A major voice in American literature, producing one of its greatest works – Moby Dick.

Cyrus McCormick
His invention of the mechanical reaper (and subsequent business to sell it) brought agriculture into the industrial age and led to the dramatic transfer of labor from rural to urban areas.

Harvey Milk
As the first openly gay American politician (who was subsequently assassinated), Milk represents the GLBT liberation movement which has been transforming American understandings of gender and sexuality for the last half century.

D. L. Moody
One of the leading evangelists of the 19th century and forerunners of twentieth century fundamentalism. His successor, R. A. Torrey, was the leading figure in the publication of “The Fundamentals.”

J. P. Morgan
Wall street broker who dominated American finance and industry at the turn of the last century.

Samuel F. B. Morse
Inventor of the Morse Code that facilitated long-range communication for the first time.

J. Robert Oppenheimer
The scientist who oversaw America’s creation of the atomic bomb.

William S. Paley
As chief executive of CBS, he built it into the powerhouse of radio and television. Just mentioning a few of the names from his time at CBS shows his influence on American culture: Orson Welles, Al Jolson, Jack Benny, Kate Smith, Amos and Andy, Edward R. Murrow, Lucille Ball, Bob Hope, 60 Minutes, and All in the Family.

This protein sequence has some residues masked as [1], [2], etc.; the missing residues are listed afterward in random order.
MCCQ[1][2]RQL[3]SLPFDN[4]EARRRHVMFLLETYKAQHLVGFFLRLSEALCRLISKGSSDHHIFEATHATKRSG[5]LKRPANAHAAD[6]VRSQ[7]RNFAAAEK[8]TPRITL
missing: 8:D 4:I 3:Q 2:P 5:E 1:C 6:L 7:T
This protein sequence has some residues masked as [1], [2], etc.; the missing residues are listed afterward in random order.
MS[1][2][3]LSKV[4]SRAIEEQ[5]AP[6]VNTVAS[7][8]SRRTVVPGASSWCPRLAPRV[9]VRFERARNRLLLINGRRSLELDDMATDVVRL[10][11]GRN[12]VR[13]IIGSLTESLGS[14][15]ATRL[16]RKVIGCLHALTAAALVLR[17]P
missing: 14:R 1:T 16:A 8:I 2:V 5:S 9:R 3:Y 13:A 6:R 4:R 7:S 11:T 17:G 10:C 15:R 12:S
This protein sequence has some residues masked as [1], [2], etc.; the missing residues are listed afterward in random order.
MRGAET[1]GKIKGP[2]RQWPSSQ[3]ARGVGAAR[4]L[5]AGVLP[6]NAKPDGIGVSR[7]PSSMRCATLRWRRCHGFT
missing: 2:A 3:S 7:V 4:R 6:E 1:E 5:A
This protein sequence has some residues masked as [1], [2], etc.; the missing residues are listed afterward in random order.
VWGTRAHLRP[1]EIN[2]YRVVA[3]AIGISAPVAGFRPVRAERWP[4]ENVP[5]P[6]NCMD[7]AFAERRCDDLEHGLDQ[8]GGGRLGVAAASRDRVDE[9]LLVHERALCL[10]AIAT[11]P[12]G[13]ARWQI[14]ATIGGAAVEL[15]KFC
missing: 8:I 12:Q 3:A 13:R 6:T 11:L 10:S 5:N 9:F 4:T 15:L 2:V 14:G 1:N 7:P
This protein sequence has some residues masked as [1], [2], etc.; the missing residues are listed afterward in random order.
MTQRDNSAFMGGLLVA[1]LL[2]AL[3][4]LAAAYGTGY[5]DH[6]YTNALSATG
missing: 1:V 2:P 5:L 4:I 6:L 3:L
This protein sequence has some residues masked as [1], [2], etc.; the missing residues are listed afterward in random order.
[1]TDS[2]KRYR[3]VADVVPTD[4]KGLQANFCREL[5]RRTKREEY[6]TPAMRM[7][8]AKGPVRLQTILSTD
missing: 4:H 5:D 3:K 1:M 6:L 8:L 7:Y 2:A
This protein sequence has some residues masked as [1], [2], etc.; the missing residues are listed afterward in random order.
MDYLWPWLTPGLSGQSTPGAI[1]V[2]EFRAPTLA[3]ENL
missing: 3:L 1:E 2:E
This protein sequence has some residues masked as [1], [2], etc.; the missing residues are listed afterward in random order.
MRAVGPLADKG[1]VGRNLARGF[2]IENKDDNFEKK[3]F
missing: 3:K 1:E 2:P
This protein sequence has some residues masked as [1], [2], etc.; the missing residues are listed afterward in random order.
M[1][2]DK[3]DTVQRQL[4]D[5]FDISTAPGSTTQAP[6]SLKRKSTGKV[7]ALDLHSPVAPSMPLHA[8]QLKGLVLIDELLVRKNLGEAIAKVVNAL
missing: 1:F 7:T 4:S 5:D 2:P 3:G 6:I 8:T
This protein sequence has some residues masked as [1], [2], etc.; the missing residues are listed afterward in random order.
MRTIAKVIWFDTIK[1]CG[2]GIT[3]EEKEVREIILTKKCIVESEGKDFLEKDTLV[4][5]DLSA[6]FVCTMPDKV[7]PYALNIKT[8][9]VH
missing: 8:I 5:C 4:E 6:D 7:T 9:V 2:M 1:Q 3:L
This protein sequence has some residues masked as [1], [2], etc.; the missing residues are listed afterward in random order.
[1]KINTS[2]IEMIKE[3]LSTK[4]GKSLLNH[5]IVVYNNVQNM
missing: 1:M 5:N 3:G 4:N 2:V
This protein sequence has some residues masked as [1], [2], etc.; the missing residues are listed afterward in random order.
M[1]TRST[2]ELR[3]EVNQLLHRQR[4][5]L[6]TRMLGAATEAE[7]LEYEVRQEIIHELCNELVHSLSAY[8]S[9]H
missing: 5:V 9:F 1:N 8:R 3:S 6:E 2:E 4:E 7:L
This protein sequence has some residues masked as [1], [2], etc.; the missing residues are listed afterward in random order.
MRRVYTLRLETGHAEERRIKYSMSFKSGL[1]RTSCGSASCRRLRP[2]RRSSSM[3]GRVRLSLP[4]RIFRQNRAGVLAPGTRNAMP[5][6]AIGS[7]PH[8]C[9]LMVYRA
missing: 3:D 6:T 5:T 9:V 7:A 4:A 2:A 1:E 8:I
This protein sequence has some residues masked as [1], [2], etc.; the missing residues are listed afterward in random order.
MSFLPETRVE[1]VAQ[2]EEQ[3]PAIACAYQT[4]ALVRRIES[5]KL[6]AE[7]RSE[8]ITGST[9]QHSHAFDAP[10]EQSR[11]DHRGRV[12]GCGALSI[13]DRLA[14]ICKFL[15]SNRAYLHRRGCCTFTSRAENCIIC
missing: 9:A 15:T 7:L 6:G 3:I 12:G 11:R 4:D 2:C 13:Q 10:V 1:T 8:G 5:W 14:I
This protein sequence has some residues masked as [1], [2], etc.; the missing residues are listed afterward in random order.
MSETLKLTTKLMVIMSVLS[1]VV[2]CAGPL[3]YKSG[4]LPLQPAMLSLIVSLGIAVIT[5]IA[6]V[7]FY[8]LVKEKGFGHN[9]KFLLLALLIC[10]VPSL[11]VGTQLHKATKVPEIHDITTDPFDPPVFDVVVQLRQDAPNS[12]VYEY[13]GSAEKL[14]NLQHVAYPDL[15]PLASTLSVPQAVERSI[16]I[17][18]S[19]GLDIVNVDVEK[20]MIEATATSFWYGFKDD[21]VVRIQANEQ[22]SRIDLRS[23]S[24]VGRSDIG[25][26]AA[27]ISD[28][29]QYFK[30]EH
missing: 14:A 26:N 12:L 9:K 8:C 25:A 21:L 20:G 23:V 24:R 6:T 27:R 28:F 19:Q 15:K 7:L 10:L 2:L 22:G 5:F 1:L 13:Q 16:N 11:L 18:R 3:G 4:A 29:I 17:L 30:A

James K. Polk
Led us into the Mexican War that seized huge amounts of territory, including California and most of the Southwest from Mexico and solidified our hold on Texas.

Oral Roberts
Pentecostal preacher who pioneered the use of television and raised Pentecostalism from being primarily a religion of the fringes of society to being a major force in American social life.

John D. Rockefeller
As owner of Standard Oil Rockefeller was the richest man in America, exerting almost unparalleled influence over American industry and the economy. In later life he became one of the greatest philanthropists ever.

Franklin Delano Roosevelt
Transformed American government with the New Deal.

Theodore Roosevelt
The founder of the “modern Presidency,” he also exerted American influence abroad first as an advocate for the Spanish-American War and later in his presidency.

Jonas Salk
Developed the polo vaccine which improved life for millions.

Margaret Sanger
As the leader of the birth control movement and sponsor of the scientific work on the “pill,” Sanger helped to create the environment for subsequent changes in the concepts of gender and sex.

C. I. Scofield
The Scofield Reference Bible promoted dispensationalism to a mass audience. He was one of the founders of the modern Christian fundamentalist movement.

William Seymour
The pastor of the Azusa Street Church where the Pentecostal Movement began, which is now the fasting growing form of Christianity worldwide.

Claude Shannon
Mathematician and electrical engineer who laid the groundwork for the information age by developing information theory. All contemporary digital devices rely on his work.

William Shockley, Walter Brattain, John Bardeen
Working at Bell Labs, they invented the transistor.

Elizabeth Cady Stanton
The primary founder of American feminism and the suffrage movement.